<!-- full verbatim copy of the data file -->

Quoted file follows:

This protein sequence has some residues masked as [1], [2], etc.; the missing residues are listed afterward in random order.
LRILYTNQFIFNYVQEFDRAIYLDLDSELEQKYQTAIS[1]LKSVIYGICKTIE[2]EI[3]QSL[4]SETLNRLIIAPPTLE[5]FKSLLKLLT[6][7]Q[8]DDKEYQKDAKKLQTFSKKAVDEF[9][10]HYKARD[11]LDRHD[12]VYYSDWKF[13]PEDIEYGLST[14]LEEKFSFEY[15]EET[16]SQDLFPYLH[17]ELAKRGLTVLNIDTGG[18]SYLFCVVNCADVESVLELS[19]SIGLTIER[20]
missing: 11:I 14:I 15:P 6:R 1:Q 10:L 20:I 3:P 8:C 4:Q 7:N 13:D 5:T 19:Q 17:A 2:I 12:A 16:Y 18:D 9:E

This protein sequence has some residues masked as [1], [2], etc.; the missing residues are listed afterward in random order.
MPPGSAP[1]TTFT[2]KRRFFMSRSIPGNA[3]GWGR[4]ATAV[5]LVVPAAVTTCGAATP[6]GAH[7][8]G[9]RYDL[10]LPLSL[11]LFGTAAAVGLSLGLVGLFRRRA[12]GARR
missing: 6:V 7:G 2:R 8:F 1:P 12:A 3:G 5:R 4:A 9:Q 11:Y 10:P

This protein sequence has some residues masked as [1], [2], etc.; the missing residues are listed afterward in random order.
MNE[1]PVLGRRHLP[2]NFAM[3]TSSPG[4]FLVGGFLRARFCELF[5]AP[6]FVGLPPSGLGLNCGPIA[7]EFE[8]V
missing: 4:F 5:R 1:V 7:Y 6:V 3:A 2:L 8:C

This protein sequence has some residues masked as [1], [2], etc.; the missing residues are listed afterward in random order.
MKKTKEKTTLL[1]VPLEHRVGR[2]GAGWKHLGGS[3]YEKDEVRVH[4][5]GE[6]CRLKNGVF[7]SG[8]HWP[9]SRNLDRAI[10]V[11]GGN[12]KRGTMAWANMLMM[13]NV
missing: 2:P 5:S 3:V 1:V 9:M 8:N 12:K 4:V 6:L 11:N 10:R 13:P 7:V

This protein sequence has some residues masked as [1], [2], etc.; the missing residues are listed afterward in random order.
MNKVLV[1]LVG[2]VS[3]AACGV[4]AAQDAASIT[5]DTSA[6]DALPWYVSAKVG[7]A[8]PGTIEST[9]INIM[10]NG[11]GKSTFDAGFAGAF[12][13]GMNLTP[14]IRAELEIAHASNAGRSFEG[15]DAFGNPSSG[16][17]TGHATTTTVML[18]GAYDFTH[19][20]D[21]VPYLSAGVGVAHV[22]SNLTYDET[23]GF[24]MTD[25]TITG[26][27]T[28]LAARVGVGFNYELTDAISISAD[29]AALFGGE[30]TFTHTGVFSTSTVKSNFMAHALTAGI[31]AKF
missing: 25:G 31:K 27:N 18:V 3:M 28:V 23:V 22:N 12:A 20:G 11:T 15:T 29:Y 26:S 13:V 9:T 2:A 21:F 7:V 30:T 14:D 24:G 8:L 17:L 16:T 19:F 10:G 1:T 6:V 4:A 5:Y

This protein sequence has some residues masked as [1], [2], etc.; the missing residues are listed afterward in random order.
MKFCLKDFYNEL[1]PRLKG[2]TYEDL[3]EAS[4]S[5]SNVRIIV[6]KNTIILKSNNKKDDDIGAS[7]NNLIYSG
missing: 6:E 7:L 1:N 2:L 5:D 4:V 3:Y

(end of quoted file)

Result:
This protein sequence has some residues masked as [1], [2], etc.; the missing residues are listed afterward in random order.
LRILYTNQFIFNYVQEFDRAIYLDLDSELEQKYQTAIS[1]LKSVIYGICKTIE[2]EI[3]QSL[4]SETLNRLIIAPPTLE[5]FKSLLKLLT[6][7]Q[8]DDKEYQKDAKKLQTFSKKAVDEF[9][10]HYKARD[11]LDRHD[12]VYYSDWKF[13]PEDIEYGLST[14]LEEKFSFEY[15]EET[16]SQDLFPYLH[17]ELAKRGLTVLNIDTGG[18]SYLFCVVNCADVESVLELS[19]SIGLTIER[20]
missing: 11:I 14:I 15:P 6:R 1:Q 10:L 20:I 3:P 8:C 4:Q 7:N 13:D 5:T 19:Q 17:A 2:I 12:A 16:Y 18:D 9:E

This protein sequence has some residues masked as [1], [2], etc.; the missing residues are listed afterward in random order.
MPPGSAP[1]TTFT[2]KRRFFMSRSIPGNA[3]GWGR[4]ATAV[5]LVVPAAVTTCGAATP[6]GAH[7][8]G[9]RYDL[10]LPLSL[11]LFGTAAAVGLSLGLVGLFRRRA[12]GARR
missing: 6:V 7:G 2:R 8:F 1:P 12:A 3:G 5:R 4:A 9:Q 11:Y 10:P

This protein sequence has some residues masked as [1], [2], etc.; the missing residues are listed afterward in random order.
MNE[1]PVLGRRHLP[2]NFAM[3]TSSPG[4]FLVGGFLRARFCELF[5]AP[6]FVGLPPSGLGLNCGPIA[7]EFE[8]V
missing: 4:F 5:R 1:V 7:Y 6:V 3:A 2:L 8:C

This protein sequence has some residues masked as [1], [2], etc.; the missing residues are listed afterward in random order.
MKKTKEKTTLL[1]VPLEHRVGR[2]GAGWKHLGGS[3]YEKDEVRVH[4][5]GE[6]CRLKNGVF[7]SG[8]HWP[9]SRNLDRAI[10]V[11]GGN[12]KRGTMAWANMLMM[13]NV
missing: 2:P 5:S 3:V 1:V 9:M 8:N 12:K 4:V 6:L 11:N 10:R 13:P 7:V

This protein sequence has some residues masked as [1], [2], etc.; the missing residues are listed afterward in random order.
MNKVLV[1]LVG[2]VS[3]AACGV[4]AAQDAASIT[5]DTSA[6]DALPWYVSAKVG[7]A[8]PGTIEST[9]INIM[10]NG[11]GKSTFDAGFAGAF[12][13]GMNLTP[14]IRAELEIAHASNAGRSFEG[15]DAFGNPSSG[16][17]TGHATTTTVML[18]GAYDFTH[19][20]D[21]VPYLSAGVGVAHV[22]SNLTYDET[23]GF[24]MTD[25]TITG[26][27]T[28]LAARVGVGFNYELTDAISISAD[29]AALFGGE[30]TFTHTGVFSTSTVKSNFMAHALTAGI[31]AKF
missing: 25:G 31:K 27:N 18:V 3:M 28:V 23:V 22:N 12:A 20:G 11:T 15:T 29:Y 26:S 13:V 9:T 2:A 21:F 7:V 30:T 14:D 24:G 8:L 17:L 16:T 19:F 10:G 1:T 6:V 4:A 5:Y

This protein sequence has some residues masked as [1], [2], etc.; the missing residues are listed afterward in random order.
MKFCLKDFYNEL[1]PRLKG[2]TYEDL[3]EAS[4]S[5]SNVRIIV[6]KNTIILKSNNKKDDDIGAS[7]NNLIYSG
missing: 6:E 7:L 1:N 2:L 5:D 4:V 3:Y